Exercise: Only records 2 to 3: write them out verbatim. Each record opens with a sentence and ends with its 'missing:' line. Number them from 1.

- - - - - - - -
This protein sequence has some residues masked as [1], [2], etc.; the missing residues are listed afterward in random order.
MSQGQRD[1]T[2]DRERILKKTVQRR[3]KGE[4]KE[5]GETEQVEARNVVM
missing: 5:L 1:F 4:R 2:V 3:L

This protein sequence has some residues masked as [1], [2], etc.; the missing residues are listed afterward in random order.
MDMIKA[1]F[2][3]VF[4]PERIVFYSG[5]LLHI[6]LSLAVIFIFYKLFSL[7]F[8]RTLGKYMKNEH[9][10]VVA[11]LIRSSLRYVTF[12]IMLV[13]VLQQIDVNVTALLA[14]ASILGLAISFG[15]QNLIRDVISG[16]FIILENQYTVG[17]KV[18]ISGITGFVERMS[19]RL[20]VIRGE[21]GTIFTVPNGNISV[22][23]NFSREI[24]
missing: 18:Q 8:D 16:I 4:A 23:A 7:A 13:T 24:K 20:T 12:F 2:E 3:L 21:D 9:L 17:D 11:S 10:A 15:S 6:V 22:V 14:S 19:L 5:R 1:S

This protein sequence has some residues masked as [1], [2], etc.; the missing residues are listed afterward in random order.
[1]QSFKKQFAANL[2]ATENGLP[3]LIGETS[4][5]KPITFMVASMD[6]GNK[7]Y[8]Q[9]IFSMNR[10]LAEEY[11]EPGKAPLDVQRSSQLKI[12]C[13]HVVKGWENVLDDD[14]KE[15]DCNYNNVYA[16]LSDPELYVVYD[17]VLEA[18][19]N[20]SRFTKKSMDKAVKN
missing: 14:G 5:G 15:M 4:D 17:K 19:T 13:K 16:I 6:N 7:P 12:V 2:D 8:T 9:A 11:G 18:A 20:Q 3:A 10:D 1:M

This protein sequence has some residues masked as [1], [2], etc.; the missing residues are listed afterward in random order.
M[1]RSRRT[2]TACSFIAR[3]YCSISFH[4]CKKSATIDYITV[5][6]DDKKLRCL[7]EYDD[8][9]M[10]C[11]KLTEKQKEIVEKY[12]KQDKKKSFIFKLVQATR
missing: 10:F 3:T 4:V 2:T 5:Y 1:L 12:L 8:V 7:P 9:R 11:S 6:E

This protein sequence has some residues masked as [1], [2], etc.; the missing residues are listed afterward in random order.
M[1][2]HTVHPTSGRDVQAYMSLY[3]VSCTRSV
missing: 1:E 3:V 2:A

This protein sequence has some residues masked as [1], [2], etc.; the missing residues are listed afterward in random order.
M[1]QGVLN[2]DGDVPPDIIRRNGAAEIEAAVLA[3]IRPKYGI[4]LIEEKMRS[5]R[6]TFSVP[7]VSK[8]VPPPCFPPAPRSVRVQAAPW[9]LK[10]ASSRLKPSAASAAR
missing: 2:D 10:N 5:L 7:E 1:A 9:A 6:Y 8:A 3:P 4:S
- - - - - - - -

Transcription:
This protein sequence has some residues masked as [1], [2], etc.; the missing residues are listed afterward in random order.
MDMIKA[1]F[2][3]VF[4]PERIVFYSG[5]LLHI[6]LSLAVIFIFYKLFSL[7]F[8]RTLGKYMKNEH[9][10]VVA[11]LIRSSLRYVTF[12]IMLV[13]VLQQIDVNVTALLA[14]ASILGLAISFG[15]QNLIRDVISG[16]FIILENQYTVG[17]KV[18]ISGITGFVERMS[19]RL[20]VIRGE[21]GTIFTVPNGNISV[22][23]NFSREI[24]
missing: 18:Q 8:D 16:I 4:A 23:A 7:A 13:T 24:K 20:T 12:F 2:E 3:L 21:D 9:L 17:D 11:S 10:A 15:S 6:V 22:V 14:S 19:L 5:R 1:S

This protein sequence has some residues masked as [1], [2], etc.; the missing residues are listed afterward in random order.
[1]QSFKKQFAANL[2]ATENGLP[3]LIGETS[4][5]KPITFMVASMD[6]GNK[7]Y[8]Q[9]IFSMNR[10]LAEEY[11]EPGKAPLDVQRSSQLKI[12]C[13]HVVKGWENVLDDD[14]KE[15]DCNYNNVYA[16]LSDPELYVVYD[17]VLEA[18][19]N[20]SRFTKKSMDKAVKN
missing: 14:G 5:G 15:M 4:D 17:K 19:T 13:K 16:I 6:N 7:P 12:V 2:D 8:T 9:A 11:G 18:A 20:Q 3:A 10:D 1:M